LSU star Angel Reese said her team will not be visiting the White House after defeating the Iowa Hawkeyes 102-85 for the university's first NCAA basketball title.
In the wake of criticism for her late-game replication of Iowa guard Caitlin Clark's "you can't see me" taunt, along with her ring gestures, the NCAA tournament’s Most Outstanding Player is calling attention to the double standard she continues to face.
"If we were to lose, we would not be getting invited to the White House," she told “I AM ATHLETE” podcast hosts Brandon Marshall and Ashley Nicole Moss.
The comments come after first lady Jill Biden said Iowa should be invited to the White House as well, instead of keeping the tradition of inviting just the national champions.
"I know we’ll have the champions come to the White House, we always do. So, we hope LSU will come but, you know, I’m going to tell Joe [Biden] I think Iowa should come, too, because they played such a good game," she said at an event at the Colorado State Capitol in Denver.
Biden appeared to walk back her comments after a wave of criticism. Biden's press secretary, Vanessa Valdivia, said in a tweet, Biden's comments “were intended to applaud the historic game and all women athletes. She looks forward to celebrating the LSU Tigers on their championship win at the White House.”
Still, Reese is not interested in celebrating in the nation's capital.
“I don’t accept the apology because you said what you said … You can’t go back on certain things that you say. You felt like they should have come because of sportsmanship right? They can have that spotlight. We’ll go to the Obamas' [house]. We’ll go see Michelle. We’ll see Barack," Reese said.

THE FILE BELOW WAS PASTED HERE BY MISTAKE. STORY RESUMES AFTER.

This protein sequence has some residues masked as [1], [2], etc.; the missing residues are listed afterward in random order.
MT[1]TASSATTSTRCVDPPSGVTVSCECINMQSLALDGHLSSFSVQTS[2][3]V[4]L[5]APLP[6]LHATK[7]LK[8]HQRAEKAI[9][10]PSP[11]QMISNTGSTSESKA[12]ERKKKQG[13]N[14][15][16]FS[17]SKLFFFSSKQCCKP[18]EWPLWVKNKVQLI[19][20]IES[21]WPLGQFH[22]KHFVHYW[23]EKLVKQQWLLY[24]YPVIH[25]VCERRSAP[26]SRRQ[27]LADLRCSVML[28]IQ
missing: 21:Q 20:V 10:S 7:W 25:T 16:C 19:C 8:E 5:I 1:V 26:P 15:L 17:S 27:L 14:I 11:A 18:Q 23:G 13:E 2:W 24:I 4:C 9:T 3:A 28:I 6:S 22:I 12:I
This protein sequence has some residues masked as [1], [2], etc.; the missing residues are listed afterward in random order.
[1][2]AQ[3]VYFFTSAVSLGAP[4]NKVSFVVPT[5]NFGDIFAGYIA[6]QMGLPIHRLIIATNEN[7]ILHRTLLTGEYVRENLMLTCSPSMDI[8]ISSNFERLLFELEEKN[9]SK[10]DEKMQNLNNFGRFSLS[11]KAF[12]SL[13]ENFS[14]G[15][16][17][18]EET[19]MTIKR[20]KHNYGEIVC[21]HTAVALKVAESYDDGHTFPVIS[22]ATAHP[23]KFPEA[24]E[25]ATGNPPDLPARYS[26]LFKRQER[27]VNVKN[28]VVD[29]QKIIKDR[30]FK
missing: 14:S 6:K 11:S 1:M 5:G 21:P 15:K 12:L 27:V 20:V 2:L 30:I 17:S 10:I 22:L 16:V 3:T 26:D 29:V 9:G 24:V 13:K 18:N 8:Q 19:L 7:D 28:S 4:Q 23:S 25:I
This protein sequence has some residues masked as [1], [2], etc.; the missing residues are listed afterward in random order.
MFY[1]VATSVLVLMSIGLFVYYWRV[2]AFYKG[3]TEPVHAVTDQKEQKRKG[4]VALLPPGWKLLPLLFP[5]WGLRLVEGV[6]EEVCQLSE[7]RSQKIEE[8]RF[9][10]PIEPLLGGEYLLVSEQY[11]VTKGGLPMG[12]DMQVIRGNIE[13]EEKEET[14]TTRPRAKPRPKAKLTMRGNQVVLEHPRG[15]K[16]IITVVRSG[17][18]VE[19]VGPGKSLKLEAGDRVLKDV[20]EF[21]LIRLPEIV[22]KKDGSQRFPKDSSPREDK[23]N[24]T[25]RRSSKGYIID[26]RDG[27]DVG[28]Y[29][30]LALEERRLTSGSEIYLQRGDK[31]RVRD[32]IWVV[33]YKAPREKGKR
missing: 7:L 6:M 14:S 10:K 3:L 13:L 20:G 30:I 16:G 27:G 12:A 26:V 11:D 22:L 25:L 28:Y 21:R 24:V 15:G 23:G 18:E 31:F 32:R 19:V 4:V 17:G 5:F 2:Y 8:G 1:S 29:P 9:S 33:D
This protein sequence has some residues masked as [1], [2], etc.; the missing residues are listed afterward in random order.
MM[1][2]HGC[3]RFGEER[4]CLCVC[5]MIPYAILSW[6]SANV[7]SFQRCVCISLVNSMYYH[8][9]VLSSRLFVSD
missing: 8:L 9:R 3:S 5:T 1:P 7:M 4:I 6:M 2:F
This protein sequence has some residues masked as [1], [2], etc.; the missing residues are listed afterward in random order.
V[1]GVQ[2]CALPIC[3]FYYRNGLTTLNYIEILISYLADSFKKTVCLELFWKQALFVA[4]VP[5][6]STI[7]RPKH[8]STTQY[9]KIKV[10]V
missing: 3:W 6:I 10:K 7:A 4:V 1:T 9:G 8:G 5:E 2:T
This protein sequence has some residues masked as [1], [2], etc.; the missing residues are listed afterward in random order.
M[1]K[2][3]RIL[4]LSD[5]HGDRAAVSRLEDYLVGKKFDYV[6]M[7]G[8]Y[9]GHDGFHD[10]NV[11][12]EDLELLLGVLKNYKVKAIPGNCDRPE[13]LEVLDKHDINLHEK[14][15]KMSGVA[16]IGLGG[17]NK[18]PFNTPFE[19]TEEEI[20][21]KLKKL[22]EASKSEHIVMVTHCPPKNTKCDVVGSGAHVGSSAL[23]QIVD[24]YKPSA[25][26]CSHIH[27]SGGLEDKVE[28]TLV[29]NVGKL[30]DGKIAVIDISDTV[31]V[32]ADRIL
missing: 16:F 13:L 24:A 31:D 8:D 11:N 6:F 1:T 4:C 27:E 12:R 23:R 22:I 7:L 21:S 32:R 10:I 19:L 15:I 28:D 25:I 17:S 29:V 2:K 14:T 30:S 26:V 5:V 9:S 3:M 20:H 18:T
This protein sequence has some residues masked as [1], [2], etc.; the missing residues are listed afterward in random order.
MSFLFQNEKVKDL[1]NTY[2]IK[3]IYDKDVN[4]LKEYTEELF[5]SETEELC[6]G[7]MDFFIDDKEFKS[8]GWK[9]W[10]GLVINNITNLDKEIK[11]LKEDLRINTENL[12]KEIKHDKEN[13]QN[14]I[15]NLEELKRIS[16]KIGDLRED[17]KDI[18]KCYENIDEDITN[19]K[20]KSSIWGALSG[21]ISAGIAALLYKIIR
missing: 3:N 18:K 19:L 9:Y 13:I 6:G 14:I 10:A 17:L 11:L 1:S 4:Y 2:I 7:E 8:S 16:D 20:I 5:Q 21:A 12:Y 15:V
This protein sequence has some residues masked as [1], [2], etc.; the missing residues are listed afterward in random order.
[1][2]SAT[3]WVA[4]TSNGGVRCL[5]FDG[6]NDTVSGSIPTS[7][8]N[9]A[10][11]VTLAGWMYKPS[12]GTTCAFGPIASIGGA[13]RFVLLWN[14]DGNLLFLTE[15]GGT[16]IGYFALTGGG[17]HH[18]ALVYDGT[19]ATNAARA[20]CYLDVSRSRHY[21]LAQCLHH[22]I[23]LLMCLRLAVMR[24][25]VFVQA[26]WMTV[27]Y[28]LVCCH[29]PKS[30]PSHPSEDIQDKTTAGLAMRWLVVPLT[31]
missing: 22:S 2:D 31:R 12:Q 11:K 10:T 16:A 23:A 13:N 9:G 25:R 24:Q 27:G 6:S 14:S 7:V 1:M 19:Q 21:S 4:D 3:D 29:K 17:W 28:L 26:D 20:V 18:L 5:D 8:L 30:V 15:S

The Obamas have not spoken publicly about a potential visit.
Reese implied that Biden extended an invitation to Iowa because of disapproval over her taunting.
"It bothers me," Reese said of Biden's comments. "You're a woman, you're supposed to be standing behind us."
The LSU sophomore has been vocal about her desire to normalize passion in the women's game.
"We worked just as hard as Iowa did," she said. "What even went through your mind to think about inviting them."
Beyond the first lady's comments, Reese added her teammates weren't interested in the White House visit or a pregame locker room visit from the first lady before the title game.
"Joe Biden didn't even put us in his bracket to get out of Baton Rouge," she said.
He had them losing to Michigan in the second game of the tournament.
It was on par for an LSU team that deemed itself an underdog with "nothing to lose." Reese noted that race and gender have played a role in the team's reception throughout the season and as national champions. "We're the most hated," she said.
The Tigers are led by head coach Kim Mulkey. Reese said that it was Mulkey's influence that led Biden to change her tune.
"We made a lot of phone calls, that's why she wants to come out and apologize," she said.
Reese emphasized that Mulkey's race doesn't impact how she deals with the team.
“Our team is predominately Black," she said. “[Mulkey] loves us for who we are.”
Clark also doesn't feel Iowa should have been invited to the White House.
“I don’t think runner-ups usually go to the White House. I think LSU should enjoy that moment for them and congratulations, obviously, they deserve to go there. Maybe I could go to the White House on different terms though,” she said, per CNN. “That’s for LSU. That’s a pretty cool moment and they should enjoy every single second of being a champion.”
In the interview, Reese emphasized she and Clark don't have any issues, they're just competitors. Clark has expressed the same sentiments.